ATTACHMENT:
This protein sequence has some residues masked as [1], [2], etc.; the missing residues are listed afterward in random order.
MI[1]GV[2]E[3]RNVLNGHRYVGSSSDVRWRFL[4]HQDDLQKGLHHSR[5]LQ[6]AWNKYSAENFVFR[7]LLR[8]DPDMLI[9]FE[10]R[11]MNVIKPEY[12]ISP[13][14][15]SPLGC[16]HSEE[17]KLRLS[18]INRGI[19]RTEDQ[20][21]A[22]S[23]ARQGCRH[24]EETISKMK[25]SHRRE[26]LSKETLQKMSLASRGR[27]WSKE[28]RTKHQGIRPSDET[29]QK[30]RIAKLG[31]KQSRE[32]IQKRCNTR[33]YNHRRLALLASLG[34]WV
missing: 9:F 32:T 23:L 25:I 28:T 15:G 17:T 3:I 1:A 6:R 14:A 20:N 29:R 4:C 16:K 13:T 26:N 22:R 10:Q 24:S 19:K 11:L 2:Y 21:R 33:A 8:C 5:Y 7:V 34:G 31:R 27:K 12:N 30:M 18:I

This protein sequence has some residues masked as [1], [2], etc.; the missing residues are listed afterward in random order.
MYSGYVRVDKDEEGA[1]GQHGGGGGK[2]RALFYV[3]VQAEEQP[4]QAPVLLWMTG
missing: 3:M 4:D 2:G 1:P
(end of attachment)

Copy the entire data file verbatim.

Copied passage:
This protein sequence has some residues masked as [1], [2], etc.; the missing residues are listed afterward in random order.
MI[1]GV[2]E[3]RNVLNGHRYVGSSSDVRWRFL[4]HQDDLQKGLHHSR[5]LQ[6]AWNKYSAENFVFR[7]LLR[8]DPDMLI[9]FE[10]R[11]MNVIKPEY[12]ISP[13][14][15]SPLGC[16]HSEE[17]KLRLS[18]INRGI[19]RTEDQ[20][21]A[22]S[23]ARQGCRH[24]EETISKMK[25]SHRRE[26]LSKETLQKMSLASRGR[27]WSKE[28]RTKHQGIRPSDET[29]QK[30]RIAKLG[31]KQSRE[32]IQKRCNTR[33]YNHRRLALLASLG[34]WV
missing: 9:F 32:T 23:L 25:I 28:T 15:G 17:T 3:I 1:A 6:R 14:A 20:N 29:R 4:C 16:K 13:T 26:N 22:R 10:Q 24:S 19:K 11:L 2:Y 21:R 33:A 8:C 5:Y 7:V 34:G 31:R 27:K 12:N 30:M 18:I

This protein sequence has some residues masked as [1], [2], etc.; the missing residues are listed afterward in random order.
MYSGYVRVDKDEEGA[1]GQHGGGGGK[2]RALFYV[3]VQAEEQP[4]QAPVLLWMTG
missing: 3:M 4:D 2:G 1:P